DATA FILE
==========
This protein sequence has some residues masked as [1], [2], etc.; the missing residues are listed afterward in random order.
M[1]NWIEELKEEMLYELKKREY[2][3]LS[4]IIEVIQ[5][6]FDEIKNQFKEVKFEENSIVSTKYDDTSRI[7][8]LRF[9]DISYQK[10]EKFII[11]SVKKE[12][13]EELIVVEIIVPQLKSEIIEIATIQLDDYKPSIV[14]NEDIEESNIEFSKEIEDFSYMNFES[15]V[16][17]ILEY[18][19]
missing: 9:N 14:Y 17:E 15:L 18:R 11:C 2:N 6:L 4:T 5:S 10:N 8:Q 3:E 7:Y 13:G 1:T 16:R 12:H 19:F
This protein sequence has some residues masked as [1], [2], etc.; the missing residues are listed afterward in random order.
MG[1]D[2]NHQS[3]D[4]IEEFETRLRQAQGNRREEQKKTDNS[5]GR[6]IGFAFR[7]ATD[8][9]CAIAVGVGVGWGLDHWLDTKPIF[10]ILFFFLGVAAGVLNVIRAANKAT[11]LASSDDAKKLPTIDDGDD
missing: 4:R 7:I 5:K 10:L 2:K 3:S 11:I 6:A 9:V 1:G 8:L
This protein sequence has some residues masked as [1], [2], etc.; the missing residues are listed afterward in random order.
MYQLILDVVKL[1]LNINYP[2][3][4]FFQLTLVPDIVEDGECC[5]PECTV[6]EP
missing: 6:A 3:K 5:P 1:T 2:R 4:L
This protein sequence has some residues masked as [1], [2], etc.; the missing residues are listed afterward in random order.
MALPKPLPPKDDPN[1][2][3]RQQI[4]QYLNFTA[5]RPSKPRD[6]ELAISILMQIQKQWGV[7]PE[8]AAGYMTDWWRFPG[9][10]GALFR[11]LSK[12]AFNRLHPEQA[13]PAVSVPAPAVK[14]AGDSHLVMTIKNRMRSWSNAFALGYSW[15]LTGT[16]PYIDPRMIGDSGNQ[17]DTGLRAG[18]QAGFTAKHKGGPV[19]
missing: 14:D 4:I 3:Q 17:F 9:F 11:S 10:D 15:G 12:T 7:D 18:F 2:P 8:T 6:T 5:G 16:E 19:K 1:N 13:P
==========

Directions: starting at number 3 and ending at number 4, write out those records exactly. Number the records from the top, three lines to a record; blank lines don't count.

This protein sequence has some residues masked as [1], [2], etc.; the missing residues are listed afterward in random order.
MYQLILDVVKL[1]LNINYP[2][3][4]FFQLTLVPDIVEDGECC[5]PECTV[6]EP
missing: 6:A 3:K 5:P 1:T 2:R 4:L
This protein sequence has some residues masked as [1], [2], etc.; the missing residues are listed afterward in random order.
MALPKPLPPKDDPN[1][2][3]RQQI[4]QYLNFTA[5]RPSKPRD[6]ELAISILMQIQKQWGV[7]PE[8]AAGYMTDWWRFPG[9][10]GALFR[11]LSK[12]AFNRLHPEQA[13]PAVSVPAPAVK[14]AGDSHLVMTIKNRMRSWSNAFALGYSW[15]LTGT[16]PYIDPRMIGDSGNQ[17]DTGLRAG[18]QAGFTAKHKGGPV[19]
missing: 14:D 4:I 3:Q 17:F 9:F 11:S 10:D 15:G 12:T 7:D 18:F 2:P 8:T 6:T 5:G 16:E 19:K 1:N 13:P